Investigators have identified four people they say were responsible for the rocket attack that downed Malaysia Airlines Flight 17 over eastern Ukraine in 2014.
At a press conference Wednesday, an international joint investigation team said that murder charges would be brought against them in the Netherlands.
This is the latest result of a criminal investigation that in 2016 revealed the plane was shot down by a Russian-made Cold War rocket launcher from an area of Ukraine then controlled by Russian forces.
Russian presidential spokesperson Dmitry Peskov appeared to reject the investigation's findings before they were released.
"Russia had no opportunity to take part in it, although from the very beginning, from the first days after this tragedy, she took the initiative, tried to become part of this investigation of this monstrous disaster," he told Russia's Tass news agency. "Therefore, our attitude to this investigation is very well known."
Fred Westerbeke, the chief public prosecutor, told a press conference: “We have decided to prosecute four suspects for the downing of flight MH17. This is the start of the Dutch criminal proceedings."
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“This airplane … with its 298 passengers ended up in an area almost five years ago in eastern Ukraine where an armed conflict was going on. That conflict is still going on today, turning an area of war into a crime scene."
The four suspects include three Russian nationals — Igor Girkin, Sergey Dubinskiy and Oleg Pulatov — and Leonid Kharchenko, a Ukrainian. The four will be charged with causing the crash and with the murder of the 298 people.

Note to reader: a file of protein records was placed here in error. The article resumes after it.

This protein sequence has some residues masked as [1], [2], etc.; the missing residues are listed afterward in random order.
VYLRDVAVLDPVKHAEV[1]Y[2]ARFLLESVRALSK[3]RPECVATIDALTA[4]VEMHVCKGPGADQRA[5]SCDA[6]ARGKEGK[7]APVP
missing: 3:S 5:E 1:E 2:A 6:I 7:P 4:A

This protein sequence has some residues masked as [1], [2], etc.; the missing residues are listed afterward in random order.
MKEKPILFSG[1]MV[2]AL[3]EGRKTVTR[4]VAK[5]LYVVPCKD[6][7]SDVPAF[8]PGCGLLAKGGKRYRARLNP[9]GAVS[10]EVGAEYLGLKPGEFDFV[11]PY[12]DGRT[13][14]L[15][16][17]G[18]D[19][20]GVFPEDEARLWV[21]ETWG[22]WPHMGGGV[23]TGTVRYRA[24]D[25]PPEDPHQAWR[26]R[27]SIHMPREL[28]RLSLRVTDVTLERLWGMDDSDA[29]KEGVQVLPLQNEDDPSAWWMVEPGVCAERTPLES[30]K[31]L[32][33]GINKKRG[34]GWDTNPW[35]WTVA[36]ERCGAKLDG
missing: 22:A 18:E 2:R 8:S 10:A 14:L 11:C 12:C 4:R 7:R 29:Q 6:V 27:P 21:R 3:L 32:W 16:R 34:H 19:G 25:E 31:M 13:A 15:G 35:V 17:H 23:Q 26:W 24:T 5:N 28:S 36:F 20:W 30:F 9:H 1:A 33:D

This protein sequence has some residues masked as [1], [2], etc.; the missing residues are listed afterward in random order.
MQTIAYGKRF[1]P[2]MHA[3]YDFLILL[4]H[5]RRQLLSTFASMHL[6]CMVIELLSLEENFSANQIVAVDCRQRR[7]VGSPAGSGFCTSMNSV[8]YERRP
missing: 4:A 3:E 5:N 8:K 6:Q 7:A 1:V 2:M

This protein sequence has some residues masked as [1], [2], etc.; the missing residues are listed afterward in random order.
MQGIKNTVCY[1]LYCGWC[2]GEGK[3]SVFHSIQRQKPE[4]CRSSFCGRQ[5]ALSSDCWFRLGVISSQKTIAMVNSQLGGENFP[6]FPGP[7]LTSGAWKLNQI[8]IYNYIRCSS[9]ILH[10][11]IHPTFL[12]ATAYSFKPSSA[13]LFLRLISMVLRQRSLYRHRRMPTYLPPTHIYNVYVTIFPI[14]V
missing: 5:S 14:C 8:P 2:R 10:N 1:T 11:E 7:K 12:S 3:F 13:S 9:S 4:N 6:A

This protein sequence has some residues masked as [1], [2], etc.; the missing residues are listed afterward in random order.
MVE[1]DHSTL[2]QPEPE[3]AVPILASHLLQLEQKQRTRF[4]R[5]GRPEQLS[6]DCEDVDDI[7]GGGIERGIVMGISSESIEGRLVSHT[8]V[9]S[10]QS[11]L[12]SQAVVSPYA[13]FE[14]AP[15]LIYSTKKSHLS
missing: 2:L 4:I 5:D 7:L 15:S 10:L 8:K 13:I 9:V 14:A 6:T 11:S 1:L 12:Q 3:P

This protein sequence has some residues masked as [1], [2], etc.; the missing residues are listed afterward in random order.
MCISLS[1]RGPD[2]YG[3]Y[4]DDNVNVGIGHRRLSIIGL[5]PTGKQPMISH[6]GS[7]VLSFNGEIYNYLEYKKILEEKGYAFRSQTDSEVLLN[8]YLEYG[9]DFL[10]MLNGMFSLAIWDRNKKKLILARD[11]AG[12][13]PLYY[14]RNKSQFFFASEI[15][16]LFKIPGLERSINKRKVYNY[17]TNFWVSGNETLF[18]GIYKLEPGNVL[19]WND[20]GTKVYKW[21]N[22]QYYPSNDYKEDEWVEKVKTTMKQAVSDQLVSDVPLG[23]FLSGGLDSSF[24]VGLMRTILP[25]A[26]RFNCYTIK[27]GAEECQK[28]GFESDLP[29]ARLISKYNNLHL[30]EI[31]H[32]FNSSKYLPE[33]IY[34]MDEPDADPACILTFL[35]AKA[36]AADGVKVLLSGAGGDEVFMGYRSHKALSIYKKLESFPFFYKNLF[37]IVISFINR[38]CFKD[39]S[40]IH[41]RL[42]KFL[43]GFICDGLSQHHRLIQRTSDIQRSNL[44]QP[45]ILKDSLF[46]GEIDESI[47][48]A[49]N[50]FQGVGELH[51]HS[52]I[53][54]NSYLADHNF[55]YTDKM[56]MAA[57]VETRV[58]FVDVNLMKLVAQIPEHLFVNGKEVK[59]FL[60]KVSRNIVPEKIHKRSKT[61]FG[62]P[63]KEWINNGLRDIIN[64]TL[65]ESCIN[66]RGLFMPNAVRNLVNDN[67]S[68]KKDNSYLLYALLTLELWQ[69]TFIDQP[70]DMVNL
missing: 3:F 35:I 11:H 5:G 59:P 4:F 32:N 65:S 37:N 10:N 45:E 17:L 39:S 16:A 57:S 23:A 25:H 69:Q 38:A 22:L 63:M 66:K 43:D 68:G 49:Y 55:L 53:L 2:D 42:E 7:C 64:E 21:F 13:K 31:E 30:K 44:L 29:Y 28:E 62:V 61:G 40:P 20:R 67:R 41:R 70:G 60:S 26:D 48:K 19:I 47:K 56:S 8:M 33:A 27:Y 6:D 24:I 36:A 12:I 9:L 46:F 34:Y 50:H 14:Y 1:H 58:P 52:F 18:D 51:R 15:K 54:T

“We have taken into account the armed conflict," Westerbeke said. "The possibility exists that the suspects wanted to shoot a military plane instead of a passenger flight. Even if that was the original plan, we do hold them responsible for downing MH17.”
A video played at the press conference said that the Russian suspects had previously held senior roles in Russia’s military and security services.
Girkin, the investigation claims, was a former colonel of the FSB, Russia’s security service. Dubinskiy was employed by the GRU, Russia’s military intelligence service. Pulatov is a former soldier of the GRU’s military intelligence service.
Investigators believe that the suspects were active in the so-called Donetsk People’s Republic and Luhansk People’s Republic, a breakaway region of Ukraine controlled by Russian fighters — the same area from which the joint investigation group believes the missile that hit MH17 was fired.
There was a direct link between these militia fighters and Moscow, the investigation claims, allowing them access to military hardware.
The event took place in the Netherlands, where the investigation has been based — 196 Dutch nationals were on board the flight, which took off from Amsterdam bound for Kuala Lumpur. Families of those killed were given a private briefing beforehand.
The Dutch national police have said that the "purpose of the criminal investigation is to find the truth, to establish the facts, to identify those responsible for the crash and to collect criminal evidence for a prosecution."
The investigative team includes experts from Australia, Belgium, Malaysia and Ukraine.
Russia has previously been critical of the investigators’ decision not to involve Moscow in the inquiry and has dismissed its findings as “biased and politically motivated.”
The Dutch police will not submit an extradition request to Russia and Ukraine for the suspects, but will instead make a request of "mutual legal assistance" in the hope Russian authorities will choose to comply. Russia has previously denied extradition requests and its constitution prohibits its citizens from being sent abroad to stand trial.
The incident increased already heightened tensions between Moscow and the West, with the European Union expanding economic sanctions on Russia in the wake of the attack, including against members of President Vladimir Putin's inner circle.
In 2014, Russia was already facing condemnation and restrictive sanctions for its annexation of Crimea and supporting separatists in eastern Ukraine.
Patrick Smith is a London-based editor and reporter for NBC News Digital.